If an employer wants to hire an employee, the employee can theoretically begin to train while papers are in process with the office and often these things can be handled in only a few days if you are in a city with an office such as La Paz, but if there isn't an office there, you have some reasonable excuse as to why things would take longer.


1. You get off the plane with a tourist Visa.

2. Your future employer prepares a letter which you take, along with personal documentation, to immigration.

3. Immigration issues an FM3/with work permit.




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[*] posted on 6-22-2007 at 04:15 PM
Truth stranger than fiction?


[quote][i]Originally posted by lencho[/i]
[quote][i]Originally posted by Lizzers[/i]
Larry,
Yeah, I've heard about those new things called "timeshares". I don't think many people are doing it yet.... Maybe I could get in on the ground floor[/quote]
Too late to keep it secret-- you've mentioned it here. :rolleyes:

--Larry [/quote]

A senior attorney from my wife's firm (yup, she's one of them) returned last week from Cabo and said they had bought a time-share. Don't know where. For those wanting in minimally, time-shares work. Lots of variables involved but it is still real estate investment in Baja -- Cabo's hot even when it's not. In 10 years, 2007 will look like bargain basement. My prediction.

I would also say selling time-shares is some of the easiest hard work available. Work outdoors, in shorts, sun tan lotion, meet interesting people, keep your own hours. Sounds good to me. Or, any number of top real estate offices. Brush up on Mexican real estate law and you'll be exposed to some great deals. No bad days.

http://www.snellrealestate.com/generalre.cfm

:cool:




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Lizzers
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[*] posted on 6-24-2007 at 10:11 AM


Hi All,
I guess I should have mentioned that I do have an FM-3...I know all about Mexican labor laws as I have lived and worked in Mexico before.

Cheers,
Lizzers
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bajajudy
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[*] posted on 6-24-2007 at 06:34 PM


Larry
This may be old news but did you know that you have a bug going back and forth in your signature




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[*] posted on 6-24-2007 at 07:37 PM


I see nothing unusual in your signature Larry - although now the avatar is reversed.



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woody with a view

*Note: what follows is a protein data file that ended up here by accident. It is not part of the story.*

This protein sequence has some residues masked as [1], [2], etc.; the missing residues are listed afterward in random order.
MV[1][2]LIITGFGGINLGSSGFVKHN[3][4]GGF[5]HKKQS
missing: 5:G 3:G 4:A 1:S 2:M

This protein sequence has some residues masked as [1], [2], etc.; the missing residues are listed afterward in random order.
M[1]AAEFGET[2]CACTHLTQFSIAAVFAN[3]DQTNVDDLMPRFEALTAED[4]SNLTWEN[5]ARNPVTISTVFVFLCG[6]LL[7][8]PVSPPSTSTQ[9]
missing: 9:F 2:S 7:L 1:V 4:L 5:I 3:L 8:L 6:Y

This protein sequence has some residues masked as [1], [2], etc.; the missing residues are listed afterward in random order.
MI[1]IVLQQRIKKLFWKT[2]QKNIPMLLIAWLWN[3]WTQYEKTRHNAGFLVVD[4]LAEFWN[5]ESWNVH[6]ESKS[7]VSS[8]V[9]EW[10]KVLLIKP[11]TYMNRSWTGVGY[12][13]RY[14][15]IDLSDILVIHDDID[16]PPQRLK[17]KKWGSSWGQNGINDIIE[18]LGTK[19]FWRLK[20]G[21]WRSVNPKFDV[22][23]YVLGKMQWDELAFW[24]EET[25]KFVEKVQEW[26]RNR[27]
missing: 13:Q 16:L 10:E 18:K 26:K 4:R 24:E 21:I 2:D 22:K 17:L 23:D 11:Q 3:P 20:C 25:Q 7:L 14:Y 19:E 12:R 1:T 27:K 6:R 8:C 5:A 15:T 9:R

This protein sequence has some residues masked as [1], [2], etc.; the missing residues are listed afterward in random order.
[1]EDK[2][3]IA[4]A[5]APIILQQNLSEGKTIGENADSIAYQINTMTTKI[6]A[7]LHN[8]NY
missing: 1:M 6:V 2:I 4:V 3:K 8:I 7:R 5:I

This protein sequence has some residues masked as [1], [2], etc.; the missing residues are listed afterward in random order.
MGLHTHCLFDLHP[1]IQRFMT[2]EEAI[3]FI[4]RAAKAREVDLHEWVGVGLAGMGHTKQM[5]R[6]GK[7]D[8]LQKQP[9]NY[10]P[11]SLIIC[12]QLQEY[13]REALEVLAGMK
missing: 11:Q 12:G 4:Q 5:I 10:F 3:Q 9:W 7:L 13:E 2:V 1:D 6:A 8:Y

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[*] posted on 6-24-2007 at 07:43 PM


right below the yellow dotted line, above the first sentence that says, "they were careful" there is a "bug" crawling from left to right.:?:

[Edited on 6-25-2007 by woody in ob]




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bajalou
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[*] posted on 6-24-2007 at 07:47 PM


I see the smiley but it ain't moving. :O



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[*] posted on 6-24-2007 at 08:02 PM


directly below the word "Larry" there is a dotted (solid for those whose eyesight isn't what it once was) line. directly below the line there is a dot the size of a "period" ( . ) that is moving from left to right!!!!!!!!

they're heeeere!!!!




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[*] posted on 6-24-2007 at 08:53 PM


Thanks woody - finally see it - Way smaller than a period - I've got the magnification way up and it doesn't change size - back and forth - back and forth-

Actually since it doesn't change size, it's easier to spot with small type.

[Edited on 6-25-2007 by bajalou]




No Bad Days

\"Never argue with an idiot. People watching may not be able to tell the difference\"

\"The trouble with doing nothing is - how do I know when I\'m done?\"

Nomad Baja Interactive map

And in the San Felipe area - check out Valle Chico area
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bajamigo
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[*] posted on 6-24-2007 at 10:16 PM


But getting back to Lizzers' problems, although the bug may be one of them, I suggest that he or she use the MBA to develop a personal business plan. I would focus in the area of financial planning/advice. Contact one of the major international players, like ING or Citigroup, and offer to open an office in Cabo, where I'm sure there is no dearth of opportunity to help ex-pats with financial services. I've personally had success with this approach (with Merrill Lynch), and if Lizzers can package the idea attractively, he or she will have a wonderful time in Cabo.